Unless you’ve been living under a rock for the last several months, you’ve probably seen that Uber has been in the news a lot lately — and not for good reasons.
In February, a female engineered penned an explosive blog post alleging Uber’s culture to be sexist and toxic. Also in February, a video leaked showing Uber CEO Travis Kalanick arguing with an Uber driver. Ultimately, Kalanick, 40, apologized for his behavior and assured employees and investors alike that he needed to grow up.
Fast forward a few days later, and Kalanick was in the news once again. He’d attended a questionably themed party celebrating the birthday of Dropbox CEO Drew Houston.
It remains to be seen how Uber’s story will wind up — and whether Kalanick will continue on in his role as CEO. Regardless, the good news is that toxic work cultures can be fixed, as long as various stakeholders are willing to make changes.
In order to improve a toxic work culture, the person at the top of an organization needs to be on board and understand that changes need to be made. Culture starts at the top. If a CEO is not ready to change the culture, things will stay the same. The fact that Kalanick has ostensibly taken responsibility for his actions is a good sign for Uber.
But anyone who’s ever worked in a toxic environment knows how uninspiring and defeating it can feel. It’s not enough to simply say you’re going to improve your culture and expect your employees to buy into that notion. Once executives and management have decided culture needs to be revamped, it’s time to get the rest of the team on board. That can be accomplished by:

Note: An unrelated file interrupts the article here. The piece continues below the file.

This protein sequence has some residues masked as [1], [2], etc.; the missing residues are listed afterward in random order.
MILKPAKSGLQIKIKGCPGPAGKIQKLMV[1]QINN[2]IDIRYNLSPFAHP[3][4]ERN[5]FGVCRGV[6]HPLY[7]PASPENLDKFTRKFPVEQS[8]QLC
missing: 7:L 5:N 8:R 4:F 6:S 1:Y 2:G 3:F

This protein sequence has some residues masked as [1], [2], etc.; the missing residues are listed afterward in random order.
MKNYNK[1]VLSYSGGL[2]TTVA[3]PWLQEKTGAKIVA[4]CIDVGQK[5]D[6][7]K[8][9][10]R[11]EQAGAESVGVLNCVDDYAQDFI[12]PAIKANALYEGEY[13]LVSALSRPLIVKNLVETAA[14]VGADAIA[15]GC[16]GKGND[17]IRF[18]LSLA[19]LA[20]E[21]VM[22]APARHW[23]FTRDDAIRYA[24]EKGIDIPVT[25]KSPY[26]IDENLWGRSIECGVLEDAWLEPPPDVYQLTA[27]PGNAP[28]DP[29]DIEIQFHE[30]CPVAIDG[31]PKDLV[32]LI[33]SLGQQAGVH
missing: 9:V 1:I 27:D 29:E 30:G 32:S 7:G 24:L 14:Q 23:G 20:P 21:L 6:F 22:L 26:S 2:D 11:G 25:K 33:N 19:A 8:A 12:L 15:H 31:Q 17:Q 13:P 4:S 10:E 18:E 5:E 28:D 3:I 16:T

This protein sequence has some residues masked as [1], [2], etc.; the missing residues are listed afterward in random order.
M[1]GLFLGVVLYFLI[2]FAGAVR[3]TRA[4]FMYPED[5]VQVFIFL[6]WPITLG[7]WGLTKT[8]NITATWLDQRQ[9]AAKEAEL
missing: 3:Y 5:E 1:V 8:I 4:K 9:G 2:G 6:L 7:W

- Recognizing your team’s hard work: Studies show that employee recognition helps boost engagement. Prove to your employees that you love the work that they do and value their contributions by recognizing their hard work regularly.
- Making sure everyone understands their job expectations: You can’t expect to have a great corporate culture if nobody knows what their bosses expect them to do. Improve your culture by clearly defining job expectations so everyone knows what they’re responsible for.
- Holding everyone to the same standards: In toxic cultures, there are generally employees who are considered “favorites.” These people can do no wrong. When they act out of line or drop the ball, they get a free pass. Everyone else who’s not in that group is treated differently. If you want to clean up a toxic culture, you need to make sure everyone is treated the same way.
- Distributing work evenly: According to our research, nearly 70% of employees say they have a hard time getting their work done each week. If some employees have considerably more work on their plates than everyone else and are constantly burning the midnight oil, you might have a toxic work culture. Make sure everyone’s workloads are similar.
If your company has a toxic work culture, you need to take proactive steps to change it right away. The last thing you want is to endure the nonstop wave of bad news Uber is currently facing.
Make your company a better place to work and employees will be psyched to head into the office every day. Once you’ve established a great culture, hire for culture fit to keep the good times rolling.
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